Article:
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By Bat Digest | Last Updated November 17, 2022
The 2016 Easton Z-Core TORQ has a rotating bottom hand built into the bat. We have discussed the purpose behind this technology at length in other threads. Here, suffice it to say, the argument for a rotating bottom handle can allow for faster bat speed and better inside plate coverage. This disruptive technology has made serious waves in the bat space since its release in early 2015.
Easton has taken that new tech and added it to a good ole single piece aluminum bat. Like the 2015 Easton S3z (without the TORQ), the 2016 Easton Z-Core TORQ incorporates an internal composite reinforcement along the barrel’s length to give the bat a considerably large barrel for a single piece alloy. As well, the reinforcement allows for a thinner alloy and, ergo, a lighter swing.
Compared to the 2015 Z-Core, the bat also boasts a new “Torq Taq” grip. We didn’t find that piece particularly compelling, but it is ‘new’ nonetheless.
The Z-Core TORQ is a hot out of the wrapper BBCOR bat with a relatively light swing weight and a spinning handle. As such, we’d recommend the bat for Collegiate or High School players who prefer hot out of the wrapper bats with balanced swings and are comfortable/prefer a bat with a rotating bottom hand handle.
The fact the bat is only released in BBCOR suggests Easton also understands that a single piece bat alloy bat isn’t of particular interest to younger players, who tend to prefer the smooth feel of hybrid and composite barreled bats.
There are no other bats (this year or any other), single-piece aluminum with a rotating handle. Of course, several dozen single piece high-performance bats are put into the market over the last few years, but none of them have a spinning handle. If we were to try and give this bat a twin, we’d lightly suggest the 2016 Axe Element Hyperwhip. That bat is also a single-piece design with unique features in the handle. But it’s clearly not an identical twin bat.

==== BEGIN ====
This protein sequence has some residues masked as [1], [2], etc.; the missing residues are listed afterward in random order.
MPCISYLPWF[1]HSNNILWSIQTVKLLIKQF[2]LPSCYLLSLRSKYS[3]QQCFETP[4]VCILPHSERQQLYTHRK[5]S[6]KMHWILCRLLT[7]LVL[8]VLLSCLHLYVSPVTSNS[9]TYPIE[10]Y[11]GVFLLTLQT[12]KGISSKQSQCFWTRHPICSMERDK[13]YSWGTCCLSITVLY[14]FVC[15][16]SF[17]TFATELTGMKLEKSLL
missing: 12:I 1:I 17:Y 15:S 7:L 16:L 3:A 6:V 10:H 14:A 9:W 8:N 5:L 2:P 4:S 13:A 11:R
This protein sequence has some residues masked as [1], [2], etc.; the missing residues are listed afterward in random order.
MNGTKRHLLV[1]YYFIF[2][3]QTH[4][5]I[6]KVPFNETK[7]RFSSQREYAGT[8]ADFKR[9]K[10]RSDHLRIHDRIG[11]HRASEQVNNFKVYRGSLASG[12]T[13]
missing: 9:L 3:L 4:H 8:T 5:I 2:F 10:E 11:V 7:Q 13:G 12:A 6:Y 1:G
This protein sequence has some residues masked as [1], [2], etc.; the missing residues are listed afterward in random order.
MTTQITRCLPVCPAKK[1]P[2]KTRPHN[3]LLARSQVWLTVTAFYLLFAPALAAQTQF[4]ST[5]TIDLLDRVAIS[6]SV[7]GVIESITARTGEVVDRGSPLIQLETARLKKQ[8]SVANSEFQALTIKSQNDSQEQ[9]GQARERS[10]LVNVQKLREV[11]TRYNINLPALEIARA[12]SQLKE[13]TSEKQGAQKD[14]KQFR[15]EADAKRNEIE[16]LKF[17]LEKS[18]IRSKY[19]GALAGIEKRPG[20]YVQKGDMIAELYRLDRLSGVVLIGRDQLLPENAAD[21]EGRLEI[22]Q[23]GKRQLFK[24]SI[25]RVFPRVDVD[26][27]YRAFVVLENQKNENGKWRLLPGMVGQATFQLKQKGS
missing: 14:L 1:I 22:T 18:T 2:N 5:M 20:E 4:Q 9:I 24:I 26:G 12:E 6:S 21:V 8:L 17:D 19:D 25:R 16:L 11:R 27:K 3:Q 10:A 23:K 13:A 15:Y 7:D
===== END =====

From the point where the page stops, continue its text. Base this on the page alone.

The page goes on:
If you are looking for this bat without the spinning handle, the 2016 Easton Z-Core or 2015 Easton S3z is where you should start.
The 2016 Easton Z-Core TORQ is a new bat in Easton’s line up. This is the first bat to be a single piece alloy bat with Easton’s famed rotating handle, made famous on the 2015 Easton Torq. The barrel and transition of the bat are built after the 2015 Easton S3z.
The overall rating uses seven different weighted metrics to determine our overall score. Half of total rating comes from the player and our exit speed tests (Player Rating: 25%, Performance: 25%).The other categories are Relevance (20%), Demand (10%), Durability (10%), Resell Score (5%), and Tech Specs (5%).
*: When a bat is denoted by a star (*) it is a preliminary rating. Expect it to be updated as we learn more about the bat and gather more data.
(PlaRa) Player Rating: We measure player rating from user reviews. Those users include our own hitters that we test at the lab as well as reviews we find online.
(ExVe) Performance: Performance measures the exit speeds and distances we capture in our hitting lab with HitTrax using these bats.
(Relv) Relevance: We measure the number of sizes and the MOI of the bat. Bats with a wider range of options get a better score.
(Dmnd) Demand: Demand is measured by consumer sentiment and the buzz around the bat.
(Drb) Durability: A bat’s durability is measured by user reviews as well as feedback from manufacturers.
(ReSl) Resell Score: Based on the price the bats go for used. Higher prices mean greater user demand which means, generally, a better bat. A resell value closer to its original price means a higher score.
(Tech) Tech Specs: We rate the bat on its technological advancements from previous years and compared to the industry at large. This is our chance to reward companies who are trying to innovate.
MOI or Mass Moment of Inertia is a measurement of bat swing weight. This quantifies how difficult it is to swing a bat. The industry often refers to this as things like End Load or Balanced but those words have been overused to the point of meaninglessness. We measure the actual swing weights of each bat we test using the industry-standard pendulum period, balance point, and scale weight. You can read more about that here.
The price is the original MSRP price of the bat.
The types of bats are single-piece alloy (SPA), two-piece composite (TPC), single-piece composite (SPC), hybrid (Hyb.), and wood (Wood). Hybrid bats are made of composite handles and alloy barrles.
The estimated date the bat began distribution.